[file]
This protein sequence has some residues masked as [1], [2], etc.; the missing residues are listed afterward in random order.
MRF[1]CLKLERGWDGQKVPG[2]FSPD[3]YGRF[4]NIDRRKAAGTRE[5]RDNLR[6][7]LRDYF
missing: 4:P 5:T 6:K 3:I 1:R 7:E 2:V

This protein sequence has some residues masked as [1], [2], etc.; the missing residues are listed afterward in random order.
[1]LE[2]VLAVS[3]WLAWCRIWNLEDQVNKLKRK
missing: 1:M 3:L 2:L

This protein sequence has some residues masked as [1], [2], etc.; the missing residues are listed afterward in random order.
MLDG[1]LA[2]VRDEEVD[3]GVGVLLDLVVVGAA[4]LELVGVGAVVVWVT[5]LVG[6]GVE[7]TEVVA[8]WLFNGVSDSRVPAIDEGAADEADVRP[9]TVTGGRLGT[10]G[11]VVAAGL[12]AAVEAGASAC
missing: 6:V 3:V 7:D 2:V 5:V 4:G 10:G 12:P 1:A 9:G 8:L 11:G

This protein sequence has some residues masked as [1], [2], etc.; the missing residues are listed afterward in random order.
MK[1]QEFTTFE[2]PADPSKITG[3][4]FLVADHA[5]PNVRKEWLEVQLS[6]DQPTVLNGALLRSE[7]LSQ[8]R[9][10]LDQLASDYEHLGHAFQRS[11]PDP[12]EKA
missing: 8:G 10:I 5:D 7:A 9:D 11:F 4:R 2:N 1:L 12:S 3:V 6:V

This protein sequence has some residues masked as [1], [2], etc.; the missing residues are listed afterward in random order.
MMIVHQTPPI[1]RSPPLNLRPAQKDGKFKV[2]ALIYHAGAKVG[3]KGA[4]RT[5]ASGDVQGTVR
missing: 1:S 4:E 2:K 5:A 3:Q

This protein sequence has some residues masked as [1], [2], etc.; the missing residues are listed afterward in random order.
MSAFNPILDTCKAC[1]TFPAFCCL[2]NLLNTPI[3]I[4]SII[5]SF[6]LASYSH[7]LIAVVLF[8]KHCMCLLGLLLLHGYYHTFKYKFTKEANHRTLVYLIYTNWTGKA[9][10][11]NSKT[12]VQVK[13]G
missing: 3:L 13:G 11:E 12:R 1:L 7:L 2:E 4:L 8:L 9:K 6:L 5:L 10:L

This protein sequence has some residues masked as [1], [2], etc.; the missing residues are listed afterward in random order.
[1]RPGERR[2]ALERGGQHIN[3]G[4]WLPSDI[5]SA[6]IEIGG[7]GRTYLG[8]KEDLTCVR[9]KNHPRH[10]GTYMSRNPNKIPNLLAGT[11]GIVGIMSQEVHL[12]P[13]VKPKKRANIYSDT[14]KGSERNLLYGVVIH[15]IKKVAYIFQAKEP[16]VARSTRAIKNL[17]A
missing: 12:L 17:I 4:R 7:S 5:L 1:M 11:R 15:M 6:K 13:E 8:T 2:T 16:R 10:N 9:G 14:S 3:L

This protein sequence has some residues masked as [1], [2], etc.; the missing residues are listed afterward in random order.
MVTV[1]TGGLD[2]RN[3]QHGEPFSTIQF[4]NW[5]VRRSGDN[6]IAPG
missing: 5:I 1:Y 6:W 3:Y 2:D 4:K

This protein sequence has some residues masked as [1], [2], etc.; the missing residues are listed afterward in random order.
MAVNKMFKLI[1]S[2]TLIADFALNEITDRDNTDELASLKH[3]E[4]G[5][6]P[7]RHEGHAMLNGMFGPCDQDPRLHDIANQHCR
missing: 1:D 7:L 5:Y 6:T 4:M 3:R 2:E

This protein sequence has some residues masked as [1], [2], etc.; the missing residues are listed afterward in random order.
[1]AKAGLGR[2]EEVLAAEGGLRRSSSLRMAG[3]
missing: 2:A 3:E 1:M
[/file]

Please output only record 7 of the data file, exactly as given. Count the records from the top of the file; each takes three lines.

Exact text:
This protein sequence has some residues masked as [1], [2], etc.; the missing residues are listed afterward in random order.
[1]RPGERR[2]ALERGGQHIN[3]G[4]WLPSDI[5]SA[6]IEIGG[7]GRTYLG[8]KEDLTCVR[9]KNHPRH[10]GTYMSRNPNKIPNLLAGT[11]GIVGIMSQEVHL[12]P[13]VKPKKRANIYSDT[14]KGSERNLLYGVVIH[15]IKKVAYIFQAKEP[16]VARSTRAIKNL[17]A
missing: 12:L 17:I 4:R 7:S 5:L 1:M 11:R 15:M 6:K 13:E 8:T 2:T 16:R 10:N 9:G 14:S 3:L